If foods are protein-rich, ants can't tell solid morsels from liquid.
Credit: Courtesy of Jenny Jandt.
(ISNS) -- Watch a trail of ants march off bearing morsels of food, and you might think the insects are experts at gathering prey. But sometimes the makeup of a food can confound a particular species of supersized ants, new research shows.
Bullet ants – giant tropical ants named for the strength of their sting – forage for nectar and insects in the canopy of Costa Rican rainforests. When they encounter drops of a solution that's both sugary and protein-rich, they have trouble deciding whether to sip or chomp. If a liquid has high protein content, the insects grab and try to eat it as though it's solid prey. As anyone who has ever tried to eat a quickly-melting ice cream cone can imagine, the ants' attempts to bite into liquids usually fail.
Researchers have long known that bullet ants adjust how much protein or sugar to take back to their nest-mates depending on the colony's needs. But these new results, published in Naturwissenschaften last November, are the first to demonstrate what the ants detect in different morsels of food.
"This behavior isn't common to a lot of other ants," said Jenny Jandt, an entomologist at Iowa State University, in Ames, and lead author on the study. "It's one of the coolest things I've seen."
Most ants carry solid food in pincer-like jaws, called mandibles, and liquid food in a separate internal organ, the crop. But bullet ants rely on their mandibles, to do both. They sip sweet nectar and bite into protein-rich, meaty prey – whether it's a caterpillar or a liquefying insect corpse – with the same mouth parts but different movements.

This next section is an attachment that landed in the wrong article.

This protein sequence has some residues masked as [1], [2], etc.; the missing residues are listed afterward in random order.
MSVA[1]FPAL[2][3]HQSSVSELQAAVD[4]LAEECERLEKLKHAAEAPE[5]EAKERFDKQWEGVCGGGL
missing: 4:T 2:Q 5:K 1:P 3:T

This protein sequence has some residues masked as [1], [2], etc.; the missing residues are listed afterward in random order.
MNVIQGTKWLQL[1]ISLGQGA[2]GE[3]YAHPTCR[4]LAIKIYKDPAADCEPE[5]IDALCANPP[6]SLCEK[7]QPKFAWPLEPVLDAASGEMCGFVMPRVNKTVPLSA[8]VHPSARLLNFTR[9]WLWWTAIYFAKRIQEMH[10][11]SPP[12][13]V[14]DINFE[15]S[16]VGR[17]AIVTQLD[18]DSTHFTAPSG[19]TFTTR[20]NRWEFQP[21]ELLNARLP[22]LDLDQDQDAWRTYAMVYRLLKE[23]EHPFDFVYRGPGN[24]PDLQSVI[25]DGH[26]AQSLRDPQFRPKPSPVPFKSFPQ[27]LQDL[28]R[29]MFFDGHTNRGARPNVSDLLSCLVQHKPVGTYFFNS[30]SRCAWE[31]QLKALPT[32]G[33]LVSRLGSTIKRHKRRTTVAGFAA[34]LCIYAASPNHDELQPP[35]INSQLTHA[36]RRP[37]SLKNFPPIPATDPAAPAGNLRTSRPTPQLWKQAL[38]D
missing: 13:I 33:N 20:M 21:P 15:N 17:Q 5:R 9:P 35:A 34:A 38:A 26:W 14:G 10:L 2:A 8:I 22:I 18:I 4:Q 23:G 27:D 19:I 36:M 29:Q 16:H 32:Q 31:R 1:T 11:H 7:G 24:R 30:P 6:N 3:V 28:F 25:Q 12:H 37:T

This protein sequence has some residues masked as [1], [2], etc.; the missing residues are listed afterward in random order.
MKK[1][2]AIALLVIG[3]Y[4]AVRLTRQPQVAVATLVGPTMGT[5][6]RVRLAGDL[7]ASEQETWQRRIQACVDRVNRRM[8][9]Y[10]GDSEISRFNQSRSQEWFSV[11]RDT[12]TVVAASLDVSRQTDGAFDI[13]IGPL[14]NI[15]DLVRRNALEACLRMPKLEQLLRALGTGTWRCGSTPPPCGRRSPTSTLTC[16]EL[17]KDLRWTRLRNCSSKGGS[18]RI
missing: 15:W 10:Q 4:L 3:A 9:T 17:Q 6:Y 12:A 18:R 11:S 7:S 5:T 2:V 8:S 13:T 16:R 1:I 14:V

The ants usually nest at the foot of trees, then climb over trunks and vines to the canopy to hunt. When a trail of ants set out, Jandt and her colleagues led them down a sugary trail to a dropper with one of 15 combinations of protein and sugar in a solution. They watched how the first ten ants in each colony approached a dropper, then switched it for another protein-sugar combination.
They found ants were more likely to drink drops that had more sugar and little protein, but chomped and pulled at drops with higher protein content. If there wasn't enough sugar to tempt them, however, the insects tended to ignore the droppers. Others attacked the droppers, or simply inspected the solutions closely.
"I think it's a very interesting experiment," said Michael Breed, an entomologist at the University of Colorado, Boulder. He was not involved with this study, but has worked with bullet ants. "I've noticed differences in how they respond to sugars and proteins, but didn't think of pinning it down this way."
Not all ants responded the same way in this study. Some were slow, but accurate in how they handled protein-rich drops. Others acted fast, but were sloppy, and failed to sip correctly.
It's hard to tell why an individual ant behaved a certain way – partly because holding bullet ants is perilous. People who have been stung by these creatures liken it to "being shot" or having a "serrated grapefruit spoon scooping through muscle."
Although individual ants differed in their technique, the researchers noticed a trend in colonies. Some colonies had more foragers who grasped high-protein drops, while others had a significantly higher number that sipped.
However, the differences in strategy might help ant colonies adapt to fluctuating food resources in their rainforest homes, according to Jandt. Both behaviors play important roles in survival.
"If you take the time to inspect your food, it might fly away, or you might get attacked. So some ants make quick decisions, and they're not always right," Jandt explained. "Slower ants may not be as good at catching a flying bee in mid-air, but they might be better at collecting more nutritious foods."
In a fast-changing environment, bullet ants that can grab something quickly may be better survivors. Slower ants may not be as good at collecting foods quickly – but may bring more protein-rich foods home successfully, Jandt thinks.
When times are predictable, colonies where foragers employ a constant "ant see, ant grab" sort of response to food might fare well. But when environments fluctuate, colonies with more careful hunters – who scope out a food before trying to carry it off – may stand a better chance at staying nourished.
Learning what bullet ants sense in a food item – the nutrients or its physical state – is the first step to understanding how they might adapt their behavior in a changing forest.